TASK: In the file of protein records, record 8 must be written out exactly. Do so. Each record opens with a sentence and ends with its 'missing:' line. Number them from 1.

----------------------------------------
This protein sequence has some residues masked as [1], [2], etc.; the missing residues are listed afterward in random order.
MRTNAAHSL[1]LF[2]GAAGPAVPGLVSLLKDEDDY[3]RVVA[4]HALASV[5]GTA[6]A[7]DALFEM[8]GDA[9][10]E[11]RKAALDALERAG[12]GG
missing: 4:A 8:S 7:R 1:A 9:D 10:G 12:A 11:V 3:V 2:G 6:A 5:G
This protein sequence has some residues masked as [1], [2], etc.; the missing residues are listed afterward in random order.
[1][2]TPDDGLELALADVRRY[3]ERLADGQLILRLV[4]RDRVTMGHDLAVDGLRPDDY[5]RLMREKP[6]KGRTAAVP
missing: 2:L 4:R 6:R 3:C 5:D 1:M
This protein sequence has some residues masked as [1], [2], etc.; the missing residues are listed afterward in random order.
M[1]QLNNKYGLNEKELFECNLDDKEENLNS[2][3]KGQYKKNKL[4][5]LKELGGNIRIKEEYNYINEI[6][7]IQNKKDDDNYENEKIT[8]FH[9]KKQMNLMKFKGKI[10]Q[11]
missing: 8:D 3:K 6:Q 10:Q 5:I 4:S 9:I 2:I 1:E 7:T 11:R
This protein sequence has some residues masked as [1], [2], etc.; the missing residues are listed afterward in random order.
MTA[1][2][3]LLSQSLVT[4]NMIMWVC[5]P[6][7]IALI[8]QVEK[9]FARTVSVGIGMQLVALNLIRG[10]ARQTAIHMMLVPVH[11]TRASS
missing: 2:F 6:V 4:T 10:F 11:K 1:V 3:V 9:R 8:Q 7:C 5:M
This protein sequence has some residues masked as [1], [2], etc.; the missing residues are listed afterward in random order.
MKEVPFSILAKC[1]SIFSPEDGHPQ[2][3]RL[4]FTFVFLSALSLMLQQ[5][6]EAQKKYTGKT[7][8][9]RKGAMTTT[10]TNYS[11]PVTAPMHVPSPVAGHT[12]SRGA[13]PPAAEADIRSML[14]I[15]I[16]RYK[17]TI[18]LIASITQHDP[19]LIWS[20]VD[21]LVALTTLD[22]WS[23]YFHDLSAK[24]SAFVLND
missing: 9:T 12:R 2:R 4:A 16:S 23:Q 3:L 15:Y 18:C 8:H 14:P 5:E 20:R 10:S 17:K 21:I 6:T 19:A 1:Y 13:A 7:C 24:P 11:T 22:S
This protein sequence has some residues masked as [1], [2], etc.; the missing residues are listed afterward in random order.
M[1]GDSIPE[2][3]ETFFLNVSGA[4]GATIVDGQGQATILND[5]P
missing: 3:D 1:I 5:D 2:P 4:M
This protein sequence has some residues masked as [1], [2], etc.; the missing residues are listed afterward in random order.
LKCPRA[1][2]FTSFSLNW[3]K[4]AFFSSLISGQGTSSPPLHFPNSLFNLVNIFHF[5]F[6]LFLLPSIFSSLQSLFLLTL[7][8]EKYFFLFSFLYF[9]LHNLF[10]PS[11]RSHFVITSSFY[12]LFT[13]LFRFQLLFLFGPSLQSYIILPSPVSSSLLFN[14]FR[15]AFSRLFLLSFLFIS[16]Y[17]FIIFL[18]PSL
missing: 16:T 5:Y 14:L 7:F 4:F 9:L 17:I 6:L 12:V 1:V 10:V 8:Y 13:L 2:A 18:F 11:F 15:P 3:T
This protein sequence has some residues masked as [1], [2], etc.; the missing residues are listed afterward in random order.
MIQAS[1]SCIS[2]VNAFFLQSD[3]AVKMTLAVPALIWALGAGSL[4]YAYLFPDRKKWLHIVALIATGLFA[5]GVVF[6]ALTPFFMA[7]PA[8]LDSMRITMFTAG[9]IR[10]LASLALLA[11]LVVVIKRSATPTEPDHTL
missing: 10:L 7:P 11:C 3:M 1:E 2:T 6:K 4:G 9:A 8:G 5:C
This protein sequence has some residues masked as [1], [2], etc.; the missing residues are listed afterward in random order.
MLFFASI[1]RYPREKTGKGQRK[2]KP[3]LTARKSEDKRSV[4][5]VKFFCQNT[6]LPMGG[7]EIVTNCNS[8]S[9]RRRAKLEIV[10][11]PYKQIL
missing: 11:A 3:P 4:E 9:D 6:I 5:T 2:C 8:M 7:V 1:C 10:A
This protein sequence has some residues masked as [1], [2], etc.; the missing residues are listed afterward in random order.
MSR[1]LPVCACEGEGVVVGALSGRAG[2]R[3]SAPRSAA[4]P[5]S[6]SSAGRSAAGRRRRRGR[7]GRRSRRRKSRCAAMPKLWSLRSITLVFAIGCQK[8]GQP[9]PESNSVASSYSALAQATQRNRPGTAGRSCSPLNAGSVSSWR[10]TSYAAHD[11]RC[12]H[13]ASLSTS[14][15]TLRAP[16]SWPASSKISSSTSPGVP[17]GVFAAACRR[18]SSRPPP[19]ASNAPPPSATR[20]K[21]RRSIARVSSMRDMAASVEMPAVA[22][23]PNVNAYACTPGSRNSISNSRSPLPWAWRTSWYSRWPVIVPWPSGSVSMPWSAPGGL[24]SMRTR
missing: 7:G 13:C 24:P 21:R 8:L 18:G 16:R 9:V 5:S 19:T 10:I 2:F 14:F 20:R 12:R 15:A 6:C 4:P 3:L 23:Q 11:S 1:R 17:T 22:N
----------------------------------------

This protein sequence has some residues masked as [1], [2], etc.; the missing residues are listed afterward in random order.
MIQAS[1]SCIS[2]VNAFFLQSD[3]AVKMTLAVPALIWALGAGSL[4]YAYLFPDRKKWLHIVALIATGLFA[5]GVVF[6]ALTPFFMA[7]PA[8]LDSMRITMFTAG[9]IR[10]LASLALLA[11]LVVVIKRSATPTEPDHTL
missing: 10:L 7:P 11:C 3:M 1:E 2:T 6:K 4:G 9:A 8:G 5:C